“I was very interested to see the results of this research, which show
rose-hip extract to have a very quick effect in reducing osteoarthritic pain in the hip, knee, and hand. This study suggests that rose-hip extract offers potential relief from pain for osteoarthritis sufferers, without theside effects that are often found with conventional anti-inflammatorydrugs or pain killers”, says Dr Rod Hughes, Consultant Rheumatologist at St Peter’s Hospital in Surrey.

The study, recently presented at the 10th World Congress on Arthritis in December 2005, is a continuation of extensive research into anti-inflammatory efficacy of GOPO in osteoarthritis. The Scandinavian Journal of Rheumatology is one of the leading international journals in the field of arthritis and rheumatology. Unfortunately due to the drying process that is needed to isolate the active anti-inflammatory compound from the sub-species of rose-hip, GOPO is not available in a normal diet and can only be taken in the form of a food supplement. LitoZin Joint Health, from Lanes, is the only supplement containing GOPO and is specifically formulated for maintaining joint health.

LitoZin Joint Health is available in Boots, independent pharmacies and
health food stores, and is priced at £19.99 for 120 capsules. For more
information on LitoZin Joint Health, please see For more information on arthritis, please see Arthritis Care
( ) and Arthritis Research Campaign (

About Lanes G R Lane Health Products Ltd (Lanes) is one of the major natural medicine companies in the UK and manufactures well-known products such as Olbas,Kalms, Quiet Life and Aquaban. Established in the 1930’s by Gilbert Lane – an early supporter of the ideathat we can improve our health through diet and the use of carefully selected plants and nutrients – Lanes remains a family owned business and is chaired by Gilbert’s grand-daughter, Janet Lane. References 1 A powder made from seeds and shells of a rose-hip subspecies (Rosa canina l.) reduces symptoms of knee and hip osteoarthritis: A randomized, double-blind, placebo-controlled clinical trial, Scand J Rheumatol 34:302-308, July – August 2005 by Winther, K. Apel, K and Thomsborg,G., 2 Statistics from the Arthritis Research Campaign 3 Long term effects of glucosamine sulfate on osteoarthritis progression: a randomised, placebo-controlled clinical trial JY. Reginster , R. Deroisy , LC. Deroisy, et al., Lancet , 2001, vol. 357, pp. 251—256)

Red wine may help osteoarthritis

San Diego: Scientists have discovered that resveratrol, a powerful antioxidant found in red wine, appears to stop the damage caused to cartilage in osteoarthritis.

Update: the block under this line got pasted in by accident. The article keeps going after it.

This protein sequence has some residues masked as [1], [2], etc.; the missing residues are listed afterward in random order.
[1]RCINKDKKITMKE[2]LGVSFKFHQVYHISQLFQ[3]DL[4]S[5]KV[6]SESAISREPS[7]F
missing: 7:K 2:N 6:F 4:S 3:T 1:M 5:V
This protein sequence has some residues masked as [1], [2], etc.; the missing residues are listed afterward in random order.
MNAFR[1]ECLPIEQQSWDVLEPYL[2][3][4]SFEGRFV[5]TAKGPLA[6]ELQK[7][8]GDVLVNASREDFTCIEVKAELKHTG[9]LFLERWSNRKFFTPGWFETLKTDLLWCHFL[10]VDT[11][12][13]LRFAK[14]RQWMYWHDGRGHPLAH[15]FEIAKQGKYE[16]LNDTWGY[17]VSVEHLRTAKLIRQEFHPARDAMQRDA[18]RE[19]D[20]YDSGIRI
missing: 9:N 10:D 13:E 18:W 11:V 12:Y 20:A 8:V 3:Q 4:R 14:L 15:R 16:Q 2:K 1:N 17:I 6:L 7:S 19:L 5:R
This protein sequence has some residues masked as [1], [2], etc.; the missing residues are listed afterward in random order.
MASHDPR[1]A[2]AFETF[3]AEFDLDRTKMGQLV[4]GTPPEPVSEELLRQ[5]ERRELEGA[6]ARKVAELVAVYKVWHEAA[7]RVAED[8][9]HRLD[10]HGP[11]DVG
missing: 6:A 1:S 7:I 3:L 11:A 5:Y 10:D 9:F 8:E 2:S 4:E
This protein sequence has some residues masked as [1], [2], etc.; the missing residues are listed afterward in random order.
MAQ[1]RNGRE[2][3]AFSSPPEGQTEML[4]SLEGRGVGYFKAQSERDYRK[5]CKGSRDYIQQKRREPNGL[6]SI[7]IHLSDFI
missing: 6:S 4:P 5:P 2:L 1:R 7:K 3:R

During laboratory experiments, tissue was taken from patients undergoing knee replacement surgery and cells were exposed to small doses of resveratrol. The results,presented at a recent American College Of Rheumatology meeting in San Diego, showed the wine chemical protected cells in the knee joint against further damage.

Osteoarthritis develops when cartilage becomes roughened and thin. In a healthy joint, the cartilage acts as a cushion, spreading forces evenly when pressure is applied. Its smooth, slippery surface also allows the bones to move freely. The cartilage stays slippery and smooth thanks to a thick fluid — called synovial fluid — produced by a membrane that surrounds the joint.

But if the cartilage breaks down, usually through wear and tear, the bone underneath starts to thicken and the joint becomes inflamed. In severe cases, the bones grind together, which can be extremely painful.

Treatments range from painkilling creams and pills to steroid injections, designed to curb the swelling inside the joint. But many people end up on a waiting list for replacement joints.

The latest findings from the New York University of Medicine may have found a new treatment based on red wine, although the research is still at a very early stage.

In the new study into resveratrol’s effects on osteoarthritis, tiny samples of cartilage taken from damaged knee joints were combined with the antioxidant compound.

The results showed it slashed production of chemicals that cause inflammation in the joints by between 50 and 90 per cent.

It also stimulated production of key proteins that make up an important part of the connective tissue in the joints.

Red wine also contains polyphenrols which reduce the amount of bad LDL cholesterol in the arteries and increase the levels of protective HDL cholesterol. This means blood is less likely to clot, which can lead to a stroke or heart attack.

The anti-oxidants in red wine -tannin and resveratrol – also help guard against cancer and slow tumour growth.

Studies have shown that a glass a day could be effective against lung cancer.